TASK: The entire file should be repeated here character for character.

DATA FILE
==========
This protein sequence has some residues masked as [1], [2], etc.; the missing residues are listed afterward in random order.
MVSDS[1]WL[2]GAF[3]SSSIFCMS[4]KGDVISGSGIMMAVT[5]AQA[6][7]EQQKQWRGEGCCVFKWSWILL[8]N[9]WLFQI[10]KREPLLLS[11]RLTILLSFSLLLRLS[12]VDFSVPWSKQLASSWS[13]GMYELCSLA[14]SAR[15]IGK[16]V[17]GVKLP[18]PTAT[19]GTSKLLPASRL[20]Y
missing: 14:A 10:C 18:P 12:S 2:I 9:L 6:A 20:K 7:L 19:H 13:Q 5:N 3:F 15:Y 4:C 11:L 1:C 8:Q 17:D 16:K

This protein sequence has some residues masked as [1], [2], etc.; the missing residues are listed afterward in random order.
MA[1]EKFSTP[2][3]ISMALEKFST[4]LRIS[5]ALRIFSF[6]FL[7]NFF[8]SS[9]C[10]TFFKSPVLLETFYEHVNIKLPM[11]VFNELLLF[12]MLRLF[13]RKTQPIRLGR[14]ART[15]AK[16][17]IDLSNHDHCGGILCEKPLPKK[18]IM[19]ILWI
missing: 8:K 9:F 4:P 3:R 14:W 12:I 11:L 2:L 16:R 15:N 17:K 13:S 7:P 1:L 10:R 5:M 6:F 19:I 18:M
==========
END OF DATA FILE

This protein sequence has some residues masked as [1], [2], etc.; the missing residues are listed afterward in random order.
MVSDS[1]WL[2]GAF[3]SSSIFCMS[4]KGDVISGSGIMMAVT[5]AQA[6][7]EQQKQWRGEGCCVFKWSWILL[8]N[9]WLFQI[10]KREPLLLS[11]RLTILLSFSLLLRLS[12]VDFSVPWSKQLASSWS[13]GMYELCSLA[14]SAR[15]IGK[16]V[17]GVKLP[18]PTAT[19]GTSKLLPASRL[20]Y
missing: 14:A 10:C 18:P 12:S 2:I 9:L 6:A 20:K 7:L 19:H 13:Q 5:N 3:F 15:Y 4:C 11:L 1:C 8:Q 17:D 16:K

This protein sequence has some residues masked as [1], [2], etc.; the missing residues are listed afterward in random order.
MA[1]EKFSTP[2][3]ISMALEKFST[4]LRIS[5]ALRIFSF[6]FL[7]NFF[8]SS[9]C[10]TFFKSPVLLETFYEHVNIKLPM[11]VFNELLLF[12]MLRLF[13]RKTQPIRLGR[14]ART[15]AK[16][17]IDLSNHDHCGGILCEKPLPKK[18]IM[19]ILWI
missing: 8:K 9:F 4:P 3:R 14:W 12:I 11:L 2:L 16:R 15:N 17:K 13:S 7:P 1:L 10:R 5:M 6:F 19:I 18:M